About the QuickTime gamma bug
Ever since Quicktime 7, there’s been a weird bug when encoding h.264 videoes using Quicktime Pro. The gamma is being offset and the colors get washed out as shown below
Actually, in Snow Leopard, the entire system gamma was shifted to 2.2 from the old 1.8, which means this problem, along with a bunch of other color-related ones, have been mostly fixed for people running that OS – More about that here …
However, this does not fix the gamma problem if users with Mac OS 10.5 or Windows, were to see your videos. That’s because the system gamma only affects how your monitor displays content it doesn’t actually alter the content.
How do I fix it?
There’s a couple of ways to do it. One way is to change the videos transparency settings to “Straight Alpha” (Windows) or “Composition” (Mac OS) – And then save the video again.
The problem though, is that this method disables fast playback, i.e. the ability to start playback of the video before it’s entirely downloaded. It also seems like too much of a pain in the ass, to re-save every single video you’ll ever encode with the h.264 encoder.
You could also change your monitor’s color profile, but once again that only changes your own perception of the video, not everybody else’s.
Yesterday I ran into this annoying problem again, and decided it was time to kill that bug once and for all. That’s when I found this nifty little encoder. It cured all my gamma and color problems entirely – And it even turned out to be a much easier work-around.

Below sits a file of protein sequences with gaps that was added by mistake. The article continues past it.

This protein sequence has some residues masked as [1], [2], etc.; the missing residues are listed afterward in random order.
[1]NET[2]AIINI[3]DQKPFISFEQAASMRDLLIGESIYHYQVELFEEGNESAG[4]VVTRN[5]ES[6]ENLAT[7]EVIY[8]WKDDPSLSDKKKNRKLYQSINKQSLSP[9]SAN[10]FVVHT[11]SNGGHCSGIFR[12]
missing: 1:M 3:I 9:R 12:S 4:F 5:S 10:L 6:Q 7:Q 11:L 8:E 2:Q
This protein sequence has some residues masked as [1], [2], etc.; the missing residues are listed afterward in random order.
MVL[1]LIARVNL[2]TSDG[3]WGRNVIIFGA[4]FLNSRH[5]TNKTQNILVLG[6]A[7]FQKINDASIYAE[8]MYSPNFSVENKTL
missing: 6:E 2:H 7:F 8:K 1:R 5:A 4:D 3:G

Get MyComet’s G3 x264 codec
Go to http://www003.upp.so-net.ne.jp/mycometg3/ and download the latest x264 encoder. (Current version is 1.1.2). Inside the disc image(.dmg) you’ll find the following file “x264Encoder.component” The icon looks like a Lego block.
Place the file in: MainHarddrive/library/QuickTime. You’ll see a bunch of other .component files there.
Export using Quicktime Player 7
Now open a video in the QuickTime Player. (If you’re running Snow Leopard you need to find QuickTime Player 7 under applications/utilities as QuickTime Player 10 has been stripped of the ‘pro’ export features).
Go to File > Export and chose ‘Movie to QuickTime-Movie’.
In the encoder drop-down list you’ll now find ‘x264Encoder’. Pick it and render your video as you normally would. Now your exported movie should look just fine. Easy as pie :)
If you really want to get down ‘n dirty with the video settings, the x264 Encoder adds a neat little ‘settings’ button below the quality-slider.
I hope this relieves some headaches and confusion around the QuickTime gamma bug. Please do leave any comments below if you need something elaborated or I’ve provided wrong information of any kind.